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John H. Cochran to his Mother, April 14, 1861

Cochran Family Letters, 1860-1861, MS 92-032
Civil War Collections, Special Collections Department, Virginia Tech

April 14th 1861

Dear Mother

Your letter was received several days ago. But owing to the mail communications being cut off I did not think it worthwhile to write to you before there was some news to write. All of the rail roads to the north were very much damaged so much so that we had no northern mail for several days. The river rose so high that it formed a connection with the dock and at one time looked like it would flood the lower part of the city entirely. Boats were rowed about in the lowest parts of Main and Cary streets. The river has subsided considerably and is fast resuming its [unclear: wanted ] bounds.

If I go south it will be for the double purpose of taking up arms and of attending to the business connected with my grandfathers estate. But I shall wait in Virginia until all hopes of secession or revolution ar killed. The feeling is growing here that we will have to disperse this convention drive Letcher out of the eastern part of the state divide the state and declare Eastern Virginia free of the West and of the Black Republican Union. News of the surrender of Fort Sumpter was received here yesterday after a bombardment of nearly thirty hours (not counting the time that both parties ceased firing during the night.) We fired a salute of one hundred guns in honor of the victory on the square under the very noses of the Traitors to the state who hold their daily "pow wow" in the capitol. After which we hoisted the flag of the Confederated States upon the capitol where it remained until removed in the darkness of night by the order of Letcher. Bonfires blased in main streat until 12 Oclock at night and the city looked like an immense hive.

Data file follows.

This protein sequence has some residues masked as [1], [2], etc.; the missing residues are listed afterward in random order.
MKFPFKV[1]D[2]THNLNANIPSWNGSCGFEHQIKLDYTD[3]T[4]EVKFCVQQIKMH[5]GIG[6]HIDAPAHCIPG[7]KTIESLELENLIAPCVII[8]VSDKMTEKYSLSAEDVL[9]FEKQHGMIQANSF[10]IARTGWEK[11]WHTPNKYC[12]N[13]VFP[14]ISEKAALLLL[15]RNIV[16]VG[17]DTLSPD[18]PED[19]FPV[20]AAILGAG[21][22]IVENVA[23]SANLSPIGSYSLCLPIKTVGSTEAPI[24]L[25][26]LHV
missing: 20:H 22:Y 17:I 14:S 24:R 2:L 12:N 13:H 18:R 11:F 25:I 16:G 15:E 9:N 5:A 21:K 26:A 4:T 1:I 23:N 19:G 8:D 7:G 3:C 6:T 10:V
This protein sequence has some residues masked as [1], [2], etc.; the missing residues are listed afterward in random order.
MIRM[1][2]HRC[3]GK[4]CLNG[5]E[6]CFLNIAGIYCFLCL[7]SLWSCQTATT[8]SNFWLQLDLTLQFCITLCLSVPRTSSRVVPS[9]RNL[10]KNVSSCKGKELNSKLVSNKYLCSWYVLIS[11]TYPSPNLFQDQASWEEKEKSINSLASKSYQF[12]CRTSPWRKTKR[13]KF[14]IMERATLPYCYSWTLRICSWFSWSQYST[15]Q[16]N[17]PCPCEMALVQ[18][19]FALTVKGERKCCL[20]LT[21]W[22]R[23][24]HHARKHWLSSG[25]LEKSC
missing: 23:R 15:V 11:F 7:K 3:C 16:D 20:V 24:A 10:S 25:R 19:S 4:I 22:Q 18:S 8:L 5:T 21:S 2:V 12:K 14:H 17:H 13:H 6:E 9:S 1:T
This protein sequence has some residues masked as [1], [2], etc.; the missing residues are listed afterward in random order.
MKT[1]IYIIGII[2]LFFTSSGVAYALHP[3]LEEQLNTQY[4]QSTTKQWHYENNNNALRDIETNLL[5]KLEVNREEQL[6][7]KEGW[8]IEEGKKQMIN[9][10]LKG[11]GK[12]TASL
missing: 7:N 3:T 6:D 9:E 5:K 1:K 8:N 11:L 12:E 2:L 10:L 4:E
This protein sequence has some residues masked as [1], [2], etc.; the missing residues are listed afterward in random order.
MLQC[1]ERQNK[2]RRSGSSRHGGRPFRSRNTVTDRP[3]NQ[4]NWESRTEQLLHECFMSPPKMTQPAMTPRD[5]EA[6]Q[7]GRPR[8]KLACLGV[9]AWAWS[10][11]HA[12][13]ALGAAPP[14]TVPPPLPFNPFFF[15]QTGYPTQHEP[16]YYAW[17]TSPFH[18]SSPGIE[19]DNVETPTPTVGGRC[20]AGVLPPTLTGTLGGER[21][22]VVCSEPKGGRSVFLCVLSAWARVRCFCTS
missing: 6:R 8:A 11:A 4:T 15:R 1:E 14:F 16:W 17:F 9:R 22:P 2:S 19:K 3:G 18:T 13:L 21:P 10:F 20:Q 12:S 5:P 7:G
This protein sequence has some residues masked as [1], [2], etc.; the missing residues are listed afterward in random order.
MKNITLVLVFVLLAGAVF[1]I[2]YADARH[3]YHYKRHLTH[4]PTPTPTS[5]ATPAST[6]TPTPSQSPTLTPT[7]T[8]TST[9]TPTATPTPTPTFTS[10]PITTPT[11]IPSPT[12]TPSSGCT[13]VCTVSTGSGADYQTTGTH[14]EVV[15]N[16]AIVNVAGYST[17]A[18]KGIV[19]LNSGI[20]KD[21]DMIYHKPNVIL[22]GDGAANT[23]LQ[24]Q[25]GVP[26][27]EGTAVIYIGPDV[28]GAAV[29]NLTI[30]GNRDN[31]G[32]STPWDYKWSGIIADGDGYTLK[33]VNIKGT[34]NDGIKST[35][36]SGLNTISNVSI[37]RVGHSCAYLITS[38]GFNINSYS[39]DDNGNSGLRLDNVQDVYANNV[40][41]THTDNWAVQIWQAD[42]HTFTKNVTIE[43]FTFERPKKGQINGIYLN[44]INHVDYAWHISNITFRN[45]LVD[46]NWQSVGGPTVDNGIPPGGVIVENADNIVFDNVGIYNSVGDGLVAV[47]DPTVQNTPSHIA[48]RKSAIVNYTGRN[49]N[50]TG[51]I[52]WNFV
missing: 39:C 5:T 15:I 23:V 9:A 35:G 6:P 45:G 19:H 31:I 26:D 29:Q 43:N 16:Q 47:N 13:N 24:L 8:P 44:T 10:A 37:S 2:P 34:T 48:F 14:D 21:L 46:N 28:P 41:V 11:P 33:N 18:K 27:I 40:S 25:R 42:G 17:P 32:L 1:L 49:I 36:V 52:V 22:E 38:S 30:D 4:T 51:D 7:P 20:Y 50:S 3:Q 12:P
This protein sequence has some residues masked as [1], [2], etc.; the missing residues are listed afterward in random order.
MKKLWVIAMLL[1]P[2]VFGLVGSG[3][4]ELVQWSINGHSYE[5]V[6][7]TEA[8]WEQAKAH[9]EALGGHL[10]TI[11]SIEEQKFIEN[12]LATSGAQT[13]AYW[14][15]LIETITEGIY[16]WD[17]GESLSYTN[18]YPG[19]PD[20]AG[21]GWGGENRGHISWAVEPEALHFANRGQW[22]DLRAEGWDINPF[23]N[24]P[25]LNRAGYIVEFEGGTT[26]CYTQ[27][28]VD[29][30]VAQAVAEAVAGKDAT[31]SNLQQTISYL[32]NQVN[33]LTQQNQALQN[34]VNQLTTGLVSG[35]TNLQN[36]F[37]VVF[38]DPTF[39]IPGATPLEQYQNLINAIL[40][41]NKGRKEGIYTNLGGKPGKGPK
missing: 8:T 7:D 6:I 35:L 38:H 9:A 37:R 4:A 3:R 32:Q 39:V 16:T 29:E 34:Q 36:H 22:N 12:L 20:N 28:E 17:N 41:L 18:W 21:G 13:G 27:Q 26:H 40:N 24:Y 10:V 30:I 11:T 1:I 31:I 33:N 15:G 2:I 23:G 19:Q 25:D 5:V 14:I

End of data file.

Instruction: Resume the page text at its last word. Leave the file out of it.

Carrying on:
Things ar growing warm here and members do not scruple to say in debate that they will divide from the west rather than remain in this disgraced position which the west has made Virginia assume.

I can not have the stock transfered to my name even with an order you will have to do it in person or send a power of attorney. I think it had better remain as it is until you come down.

Enclosed I send you a piece taken from the Examiner by th paper in which it appears.

I hope that you have recovered and that all are well. Give my respects to all and believe me

your affectionate son

J. H. Cochran

P.S. Fort Pickins has been reinforced. I think that after its reduction Davis will march on Washington. J.H.C.
P.S. 12 O'clock the river has again commenced to rise.